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dc.contributor.advisorChairperson, Graduate Committee: Rick L. Lawrence.en
dc.contributor.authorCampos, Natalie Moniqueen
dc.coverage.spatialBig Sky (Mont.)en
dc.description.abstractThe goal of this study was to map current and historical development patterns in Big Sky, Montana. Object-oriented classifications of a high-resolution Quickbird image and a fused Quickbird and LiDAR image were compared. Results demonstrated that object-oriented classification can be used to overcome the difficulty associated with pixel-based classification of high-resolution images through the addition of contextual metrics to the classification process. The fused classification resulted in decreased errors of commission and omission for each class, but the differences between the classifications were not statistically significant. The fused classification represented the shapes of land cover objects more precisely based on visual assessment. Temporal analysis of land cover patterns was accomplished successfully by using a generalized version of the fused classification to map historical development. Previous research on multitemporal mapping of multiresolution images has been lacking. Our research showed that the generalization of a high-resolution classification can be used as training data for a historical image. Normalized Difference Vegetation Index (NDVI) image differencing and boosted classification trees were used to identify and classify areas of change. This resulted in the successful identification of temporal changes in land cover due to Mountain Resort Development (MRD). Statistical pattern analysis revealed correlations between MRD and the variables distance-to-streams, distance-to-roads, slope, and aspect. Forest changes were found to be disproportionately located farther away from streams and on lower slopes. Grassland changes disproportionately occurred closer to steams, but overall grassland change was proportional to grassland land cover in 1990. Classification tree analysis indicated the variables distance-to-streams, distance-to-roads, slope, and aspect explained 87% of the variance for the change classes and might be related to amenity development. There was an increase in impervious surfaces and a decrease in both forests and grassland areas between the years 1990-2005. Loss of forest and grassland area can result in increased habitat fragmentation and can have negative consequences for ecosystems within the areas. Overall, this project successfully mapped both current and historical development patterns in Big Sky, Montana. This allowed for statistical pattern analysis of variables that have been shown to be correlated with MRD.en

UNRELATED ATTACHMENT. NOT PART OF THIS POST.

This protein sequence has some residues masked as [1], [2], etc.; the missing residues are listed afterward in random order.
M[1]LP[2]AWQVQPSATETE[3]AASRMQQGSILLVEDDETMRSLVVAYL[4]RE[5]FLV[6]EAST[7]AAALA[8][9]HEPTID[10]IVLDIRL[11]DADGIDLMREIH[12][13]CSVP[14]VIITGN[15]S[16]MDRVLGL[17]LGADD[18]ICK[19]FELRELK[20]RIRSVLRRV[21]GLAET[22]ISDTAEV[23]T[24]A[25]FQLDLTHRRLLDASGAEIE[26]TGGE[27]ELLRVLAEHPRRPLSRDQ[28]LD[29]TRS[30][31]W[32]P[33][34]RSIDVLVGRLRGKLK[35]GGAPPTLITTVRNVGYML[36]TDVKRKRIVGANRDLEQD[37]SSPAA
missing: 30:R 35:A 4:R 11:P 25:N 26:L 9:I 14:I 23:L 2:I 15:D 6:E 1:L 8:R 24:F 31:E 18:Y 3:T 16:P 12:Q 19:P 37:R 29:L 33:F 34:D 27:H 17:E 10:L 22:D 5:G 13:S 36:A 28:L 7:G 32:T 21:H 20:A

dc.publisherMontana State University - Bozeman, College of Agricultureen
dc.subject.lcshRemote sensingen
dc.subject.lcshElectronic data processingen
dc.titleSatellite monitoring of current and historical development patterns in Big Sky, Montana : 1990-2005en
dc.rights.holderCopyright 2008 by Natalie Monique Camposen
thesis.catalog.ckey1333582en, Graduate Committee: Brian L. McGlynn; Katherine J. Hansenen Resources & Environmental Sciences.en
mus.relation.departmentLand Resources & Environmental Sciences.en_US

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